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Monday, July 04, 2016

'The Annual Reminder', An Early Gay Rights Protest Held Every 4th of July


Craig Rodwell, one of the earliest American gay rights activists, came up with the idea to have Annual Reminders on July 4 at Independence Hall in Philadelphia. Thirty-nine people attended the first demonstration in 1965. The message was simple and direct, it was a reminder that Gays and Lesbians in America did not have the basic civil rights protections like their straight counterparts.

Veteran activists such as Frank Kameny, Kay Tobin and Barbara Gittings were among the group of protesters. Many of the brave men and women on the picket line were members of early Gay & Lesbian rights groups such as the Daughters of Bilitis, the Mattachine Society and Philadelphia's Janus Society.

Interestingly, the last Annual Reminder was held a few days after the 1969 Stonewall Riots and once the riots happened the organizers regrouped to create the Christopher Street Liberation Day, which was held on June 28, 1970, to commemorate the anniversary of the Stonewall Riots. It's these early gay rights protests that inspired the Pride celebrations we now have all over the world.

National Park Service ranger, Michael Doveton works at Independence Hall in Philadelphia and in a recent interview with The Washington Post he shared how it bothered him that Annual Reminder was never included in the tour. Knowing the importance of history Doveton took it upon himself to start talking about the Annual Reminder with the general public four years ago during Philadelphia's Pride Week.

Washington Post reports:
For decades, visitors to Independence Hall in Philadelphia were told one main story: This was where the country’s Founding Fathers enshrined Americans’ inalienable rights in the Declaration of Independence and the Constitution.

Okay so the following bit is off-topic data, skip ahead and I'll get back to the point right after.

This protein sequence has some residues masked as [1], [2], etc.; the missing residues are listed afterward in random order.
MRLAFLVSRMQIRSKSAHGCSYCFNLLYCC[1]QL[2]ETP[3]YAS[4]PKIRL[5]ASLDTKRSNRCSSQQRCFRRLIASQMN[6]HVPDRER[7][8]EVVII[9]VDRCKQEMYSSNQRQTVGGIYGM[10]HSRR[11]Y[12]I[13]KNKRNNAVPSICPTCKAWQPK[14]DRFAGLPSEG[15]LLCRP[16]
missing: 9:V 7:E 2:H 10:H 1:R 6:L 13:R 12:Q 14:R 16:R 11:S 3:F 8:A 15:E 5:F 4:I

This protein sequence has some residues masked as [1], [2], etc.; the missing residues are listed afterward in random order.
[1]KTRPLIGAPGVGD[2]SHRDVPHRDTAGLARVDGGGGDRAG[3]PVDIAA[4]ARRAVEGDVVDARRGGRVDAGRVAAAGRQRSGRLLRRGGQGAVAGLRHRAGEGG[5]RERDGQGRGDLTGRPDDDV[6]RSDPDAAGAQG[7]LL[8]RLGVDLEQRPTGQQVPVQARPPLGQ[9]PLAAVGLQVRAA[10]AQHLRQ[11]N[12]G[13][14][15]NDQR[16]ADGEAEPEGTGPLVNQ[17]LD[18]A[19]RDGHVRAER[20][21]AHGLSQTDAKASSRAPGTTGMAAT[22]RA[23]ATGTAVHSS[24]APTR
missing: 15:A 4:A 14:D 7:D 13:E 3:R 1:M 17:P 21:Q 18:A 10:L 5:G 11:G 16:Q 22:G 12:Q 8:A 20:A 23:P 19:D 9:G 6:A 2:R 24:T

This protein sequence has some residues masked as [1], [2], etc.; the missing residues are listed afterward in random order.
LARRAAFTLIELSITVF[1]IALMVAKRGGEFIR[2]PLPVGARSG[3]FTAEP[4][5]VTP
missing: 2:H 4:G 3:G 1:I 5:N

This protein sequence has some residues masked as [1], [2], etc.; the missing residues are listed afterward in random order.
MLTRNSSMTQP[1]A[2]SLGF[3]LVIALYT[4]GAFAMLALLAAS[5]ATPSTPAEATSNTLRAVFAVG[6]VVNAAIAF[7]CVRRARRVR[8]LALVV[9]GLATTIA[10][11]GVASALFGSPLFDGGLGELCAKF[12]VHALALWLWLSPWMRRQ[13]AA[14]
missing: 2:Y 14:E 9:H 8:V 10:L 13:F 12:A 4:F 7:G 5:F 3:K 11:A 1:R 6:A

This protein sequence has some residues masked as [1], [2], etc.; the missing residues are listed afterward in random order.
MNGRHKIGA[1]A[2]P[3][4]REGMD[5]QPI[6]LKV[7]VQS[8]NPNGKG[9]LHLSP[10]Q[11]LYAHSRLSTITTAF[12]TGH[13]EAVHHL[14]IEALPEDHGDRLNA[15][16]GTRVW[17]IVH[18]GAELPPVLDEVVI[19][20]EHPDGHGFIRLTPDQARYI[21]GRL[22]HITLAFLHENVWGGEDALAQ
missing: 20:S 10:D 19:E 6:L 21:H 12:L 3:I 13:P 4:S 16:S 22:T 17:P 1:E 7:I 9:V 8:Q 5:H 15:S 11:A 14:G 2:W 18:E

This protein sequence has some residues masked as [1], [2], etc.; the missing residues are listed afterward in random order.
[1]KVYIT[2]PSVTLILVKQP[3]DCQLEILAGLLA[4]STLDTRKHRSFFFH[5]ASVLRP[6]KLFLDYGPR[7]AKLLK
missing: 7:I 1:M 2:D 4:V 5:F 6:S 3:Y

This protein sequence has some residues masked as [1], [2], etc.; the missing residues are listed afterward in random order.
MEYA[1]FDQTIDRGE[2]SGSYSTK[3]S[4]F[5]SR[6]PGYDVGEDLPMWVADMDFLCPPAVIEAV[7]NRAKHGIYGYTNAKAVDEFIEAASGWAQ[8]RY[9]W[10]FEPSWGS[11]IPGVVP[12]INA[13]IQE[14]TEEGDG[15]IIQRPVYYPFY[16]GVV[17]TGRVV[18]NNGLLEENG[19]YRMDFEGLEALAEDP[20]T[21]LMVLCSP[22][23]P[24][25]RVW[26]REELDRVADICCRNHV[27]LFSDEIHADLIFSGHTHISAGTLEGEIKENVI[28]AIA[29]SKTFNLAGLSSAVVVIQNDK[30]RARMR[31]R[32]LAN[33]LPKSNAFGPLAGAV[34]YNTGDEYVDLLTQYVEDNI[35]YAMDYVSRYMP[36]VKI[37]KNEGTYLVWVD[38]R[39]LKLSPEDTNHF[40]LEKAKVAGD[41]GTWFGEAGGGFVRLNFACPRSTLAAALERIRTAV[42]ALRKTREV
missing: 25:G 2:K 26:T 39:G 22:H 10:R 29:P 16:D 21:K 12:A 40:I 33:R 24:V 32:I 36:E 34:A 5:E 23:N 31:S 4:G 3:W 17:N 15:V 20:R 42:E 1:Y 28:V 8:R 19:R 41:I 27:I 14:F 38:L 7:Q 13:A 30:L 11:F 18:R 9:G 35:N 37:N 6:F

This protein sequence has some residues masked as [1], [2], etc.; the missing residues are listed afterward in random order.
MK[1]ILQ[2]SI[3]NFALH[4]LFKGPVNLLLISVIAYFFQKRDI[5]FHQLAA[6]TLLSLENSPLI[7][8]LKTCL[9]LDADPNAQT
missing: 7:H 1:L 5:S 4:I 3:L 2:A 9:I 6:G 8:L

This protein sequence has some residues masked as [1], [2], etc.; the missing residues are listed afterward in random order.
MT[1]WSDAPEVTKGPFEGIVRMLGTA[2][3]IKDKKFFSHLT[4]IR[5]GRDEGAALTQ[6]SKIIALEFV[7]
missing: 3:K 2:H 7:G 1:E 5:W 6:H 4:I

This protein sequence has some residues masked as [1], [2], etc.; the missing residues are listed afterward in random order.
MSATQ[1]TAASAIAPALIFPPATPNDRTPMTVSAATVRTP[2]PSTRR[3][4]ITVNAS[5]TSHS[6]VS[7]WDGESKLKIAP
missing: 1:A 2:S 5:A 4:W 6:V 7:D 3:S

But now, an additional human rights story is being told at the symbolic birthplace of the United States: that of Reminder Days, one of the earliest public protests against LGBT discrimination. 
Tour guides talk about the primly dressed demonstrators who marched past the Liberty Bell on July 4 for five years in the 1960s, reminding the public that gay people lacked basic rights. In the visitors’ center, there are lectures and a slide show about the protests. And a state-installed marker outside the hall notes that the demonstrations helped transform a local campaign into a new civil rights movement. 
Michael Doveton, a National Park Service ranger at Independence Hall for seven years, said it bothered him that no one ever mentioned Reminder Days. So during the city’s Pride Week celebration four years ago, he started talking about the protests. That led to an exhibit in 2015 that included replicas of some of the signs the marchers carried and a discussion about the difficulties gay people faced during the 1950s and ’60s — including the threat of unemployment under an order signed by President Dwight D. Eisenhower requiring the government to terminate anyone it considered a “sexual pervert.” 
The story of America’s oppression of gay people “is a story that hasn’t been told that needs to be told,” Doveton said. READ MORE
Thank-you Michael Doveton for stepping up and making a difference! 

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